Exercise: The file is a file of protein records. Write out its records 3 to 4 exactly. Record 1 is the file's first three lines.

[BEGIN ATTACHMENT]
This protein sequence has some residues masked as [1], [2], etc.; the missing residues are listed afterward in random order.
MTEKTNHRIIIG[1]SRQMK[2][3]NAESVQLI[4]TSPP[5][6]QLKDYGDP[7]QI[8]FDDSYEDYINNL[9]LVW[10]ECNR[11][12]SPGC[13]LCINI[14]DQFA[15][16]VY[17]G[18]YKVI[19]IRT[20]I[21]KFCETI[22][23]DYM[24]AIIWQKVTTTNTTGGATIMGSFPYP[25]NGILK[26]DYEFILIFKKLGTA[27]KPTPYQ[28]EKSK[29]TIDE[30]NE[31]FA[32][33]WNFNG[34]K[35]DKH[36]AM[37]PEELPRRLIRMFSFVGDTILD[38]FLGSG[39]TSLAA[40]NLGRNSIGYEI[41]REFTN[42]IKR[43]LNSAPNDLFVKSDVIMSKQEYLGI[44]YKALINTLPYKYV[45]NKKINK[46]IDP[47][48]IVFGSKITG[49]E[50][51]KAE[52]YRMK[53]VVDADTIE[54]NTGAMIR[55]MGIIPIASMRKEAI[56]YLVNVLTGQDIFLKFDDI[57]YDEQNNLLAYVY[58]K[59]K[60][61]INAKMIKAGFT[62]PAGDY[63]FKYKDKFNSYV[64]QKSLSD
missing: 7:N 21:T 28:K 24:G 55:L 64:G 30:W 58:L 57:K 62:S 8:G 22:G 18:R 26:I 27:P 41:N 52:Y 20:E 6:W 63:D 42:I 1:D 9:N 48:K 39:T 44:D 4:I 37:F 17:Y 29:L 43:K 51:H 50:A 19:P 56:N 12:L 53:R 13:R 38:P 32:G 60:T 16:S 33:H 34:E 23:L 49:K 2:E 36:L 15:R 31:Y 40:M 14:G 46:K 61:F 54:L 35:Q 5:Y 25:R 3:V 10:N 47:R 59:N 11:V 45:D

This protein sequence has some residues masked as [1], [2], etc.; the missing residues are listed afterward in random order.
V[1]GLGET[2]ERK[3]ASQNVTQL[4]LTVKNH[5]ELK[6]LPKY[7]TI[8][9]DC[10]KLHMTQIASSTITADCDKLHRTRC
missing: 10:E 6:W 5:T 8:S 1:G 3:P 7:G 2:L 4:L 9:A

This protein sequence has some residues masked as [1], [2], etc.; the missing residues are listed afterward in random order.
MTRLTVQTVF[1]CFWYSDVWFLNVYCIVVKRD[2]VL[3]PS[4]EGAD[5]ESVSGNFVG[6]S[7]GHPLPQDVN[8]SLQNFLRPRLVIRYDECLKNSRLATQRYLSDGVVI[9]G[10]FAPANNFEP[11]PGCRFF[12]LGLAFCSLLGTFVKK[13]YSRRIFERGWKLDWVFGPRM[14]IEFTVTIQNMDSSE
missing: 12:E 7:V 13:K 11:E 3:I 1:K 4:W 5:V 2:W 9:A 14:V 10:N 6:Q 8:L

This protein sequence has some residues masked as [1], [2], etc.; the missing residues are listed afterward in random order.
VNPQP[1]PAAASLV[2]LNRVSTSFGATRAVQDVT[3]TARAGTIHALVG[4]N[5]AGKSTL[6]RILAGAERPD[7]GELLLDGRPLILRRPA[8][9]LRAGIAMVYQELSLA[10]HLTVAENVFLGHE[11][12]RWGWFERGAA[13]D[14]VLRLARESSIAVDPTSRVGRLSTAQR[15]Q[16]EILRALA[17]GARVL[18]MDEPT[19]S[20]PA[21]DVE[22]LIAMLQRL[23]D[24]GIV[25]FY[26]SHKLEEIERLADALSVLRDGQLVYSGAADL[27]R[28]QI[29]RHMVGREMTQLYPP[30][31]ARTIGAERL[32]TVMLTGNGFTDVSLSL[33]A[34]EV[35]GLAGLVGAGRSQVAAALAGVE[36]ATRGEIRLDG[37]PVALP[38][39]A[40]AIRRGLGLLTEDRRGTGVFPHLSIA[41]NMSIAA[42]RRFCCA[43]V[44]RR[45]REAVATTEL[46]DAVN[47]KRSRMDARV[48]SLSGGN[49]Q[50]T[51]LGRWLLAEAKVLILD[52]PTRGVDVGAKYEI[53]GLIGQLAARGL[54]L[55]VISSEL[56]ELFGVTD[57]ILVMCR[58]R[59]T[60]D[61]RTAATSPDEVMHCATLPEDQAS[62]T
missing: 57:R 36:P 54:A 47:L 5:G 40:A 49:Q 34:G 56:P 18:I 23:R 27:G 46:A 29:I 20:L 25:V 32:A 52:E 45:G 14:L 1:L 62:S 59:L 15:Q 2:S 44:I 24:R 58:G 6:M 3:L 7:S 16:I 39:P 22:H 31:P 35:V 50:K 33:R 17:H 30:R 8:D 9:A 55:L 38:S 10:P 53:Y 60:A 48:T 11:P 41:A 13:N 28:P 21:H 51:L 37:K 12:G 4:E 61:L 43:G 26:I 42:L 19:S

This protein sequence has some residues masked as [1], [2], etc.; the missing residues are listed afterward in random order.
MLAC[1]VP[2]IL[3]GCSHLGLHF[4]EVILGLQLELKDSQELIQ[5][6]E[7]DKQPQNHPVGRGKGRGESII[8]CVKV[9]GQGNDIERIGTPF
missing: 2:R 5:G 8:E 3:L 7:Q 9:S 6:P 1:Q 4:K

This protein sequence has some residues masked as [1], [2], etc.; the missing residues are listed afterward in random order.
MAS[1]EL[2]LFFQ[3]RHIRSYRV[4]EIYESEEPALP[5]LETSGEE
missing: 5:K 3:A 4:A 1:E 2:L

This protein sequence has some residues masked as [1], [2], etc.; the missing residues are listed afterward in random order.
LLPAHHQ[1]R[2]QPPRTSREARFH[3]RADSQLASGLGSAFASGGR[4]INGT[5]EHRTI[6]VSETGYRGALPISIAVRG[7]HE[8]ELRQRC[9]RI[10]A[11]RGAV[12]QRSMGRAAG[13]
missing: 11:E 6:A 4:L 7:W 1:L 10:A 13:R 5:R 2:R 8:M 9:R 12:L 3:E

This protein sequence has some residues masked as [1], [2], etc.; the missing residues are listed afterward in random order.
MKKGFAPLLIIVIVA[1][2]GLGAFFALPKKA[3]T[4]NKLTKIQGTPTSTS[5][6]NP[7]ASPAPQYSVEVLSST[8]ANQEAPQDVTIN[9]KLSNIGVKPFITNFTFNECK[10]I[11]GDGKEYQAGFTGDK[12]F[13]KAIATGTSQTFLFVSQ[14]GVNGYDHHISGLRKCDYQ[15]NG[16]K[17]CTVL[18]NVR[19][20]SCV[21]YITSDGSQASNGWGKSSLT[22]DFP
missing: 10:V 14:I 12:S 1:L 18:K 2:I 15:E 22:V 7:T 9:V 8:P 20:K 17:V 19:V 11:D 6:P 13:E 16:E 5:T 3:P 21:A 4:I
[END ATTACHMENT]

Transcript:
This protein sequence has some residues masked as [1], [2], etc.; the missing residues are listed afterward in random order.
MTRLTVQTVF[1]CFWYSDVWFLNVYCIVVKRD[2]VL[3]PS[4]EGAD[5]ESVSGNFVG[6]S[7]GHPLPQDVN[8]SLQNFLRPRLVIRYDECLKNSRLATQRYLSDGVVI[9]G[10]FAPANNFEP[11]PGCRFF[12]LGLAFCSLLGTFVKK[13]YSRRIFERGWKLDWVFGPRM[14]IEFTVTIQNMDSSE
missing: 12:E 7:V 13:K 11:E 3:I 1:K 4:W 5:V 2:W 9:A 14:V 10:N 6:Q 8:L

This protein sequence has some residues masked as [1], [2], etc.; the missing residues are listed afterward in random order.
VNPQP[1]PAAASLV[2]LNRVSTSFGATRAVQDVT[3]TARAGTIHALVG[4]N[5]AGKSTL[6]RILAGAERPD[7]GELLLDGRPLILRRPA[8][9]LRAGIAMVYQELSLA[10]HLTVAENVFLGHE[11][12]RWGWFERGAA[13]D[14]VLRLARESSIAVDPTSRVGRLSTAQR[15]Q[16]EILRALA[17]GARVL[18]MDEPT[19]S[20]PA[21]DVE[22]LIAMLQRL[23]D[24]GIV[25]FY[26]SHKLEEIERLADALSVLRDGQLVYSGAADL[27]R[28]QI[29]RHMVGREMTQLYPP[30][31]ARTIGAERL[32]TVMLTGNGFTDVSLSL[33]A[34]EV[35]GLAGLVGAGRSQVAAALAGVE[36]ATRGEIRLDG[37]PVALP[38][39]A[40]AIRRGLGLLTEDRRGTGVFPHLSIA[41]NMSIAA[42]RRFCCA[43]V[44]RR[45]REAVATTEL[46]DAVN[47]KRSRMDARV[48]SLSGGN[49]Q[50]T[51]LGRWLLAEAKVLILD[52]PTRGVDVGAKYEI[53]GLIGQLAARGL[54]L[55]VISSEL[56]ELFGVTD[57]ILVMCR[58]R[59]T[60]D[61]RTAATSPDEVMHCATLPEDQAS[62]T
missing: 57:R 36:P 54:A 47:L 5:G 40:A 49:Q 34:G 56:P 18:I 23:R 27:G 46:A 29:I 20:L 25:V 32:A 52:E 45:G 14:L 1:L 62:S 59:L 15:Q 2:S 44:I 24:R 58:G 6:M 3:L 7:S 16:I 39:P 22:H 31:P 35:V 50:K 33:R 17:H 30:R 8:D 9:A 55:L 38:S 10:P 53:Y 60:A 48:T 11:P 41:A 13:N 28:P 21:H 51:L 37:K 12:G 4:E 61:L 43:G 26:I 42:L 19:S